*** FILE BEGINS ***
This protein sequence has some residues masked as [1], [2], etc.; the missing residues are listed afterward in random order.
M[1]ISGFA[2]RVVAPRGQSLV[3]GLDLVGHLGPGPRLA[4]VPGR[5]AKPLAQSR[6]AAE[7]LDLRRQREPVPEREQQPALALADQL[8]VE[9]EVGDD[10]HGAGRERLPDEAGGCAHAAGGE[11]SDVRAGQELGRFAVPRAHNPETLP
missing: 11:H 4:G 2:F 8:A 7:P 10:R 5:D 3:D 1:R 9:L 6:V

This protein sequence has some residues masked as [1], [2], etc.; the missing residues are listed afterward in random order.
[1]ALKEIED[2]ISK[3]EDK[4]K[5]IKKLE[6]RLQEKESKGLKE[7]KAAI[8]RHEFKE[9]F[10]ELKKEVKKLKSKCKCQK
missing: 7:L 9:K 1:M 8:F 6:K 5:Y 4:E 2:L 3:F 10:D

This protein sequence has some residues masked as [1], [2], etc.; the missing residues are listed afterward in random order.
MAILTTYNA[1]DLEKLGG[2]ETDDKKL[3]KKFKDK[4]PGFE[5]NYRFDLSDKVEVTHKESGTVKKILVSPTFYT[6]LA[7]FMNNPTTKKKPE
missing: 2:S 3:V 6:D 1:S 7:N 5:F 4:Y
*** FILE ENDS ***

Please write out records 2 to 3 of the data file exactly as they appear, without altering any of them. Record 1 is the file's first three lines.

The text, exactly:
This protein sequence has some residues masked as [1], [2], etc.; the missing residues are listed afterward in random order.
[1]ALKEIED[2]ISK[3]EDK[4]K[5]IKKLE[6]RLQEKESKGLKE[7]KAAI[8]RHEFKE[9]F[10]ELKKEVKKLKSKCKCQK
missing: 7:L 9:K 1:M 8:F 6:K 5:Y 4:E 2:L 3:F 10:D

This protein sequence has some residues masked as [1], [2], etc.; the missing residues are listed afterward in random order.
MAILTTYNA[1]DLEKLGG[2]ETDDKKL[3]KKFKDK[4]PGFE[5]NYRFDLSDKVEVTHKESGTVKKILVSPTFYT[6]LA[7]FMNNPTTKKKPE
missing: 2:S 3:V 6:D 1:S 7:N 5:F 4:Y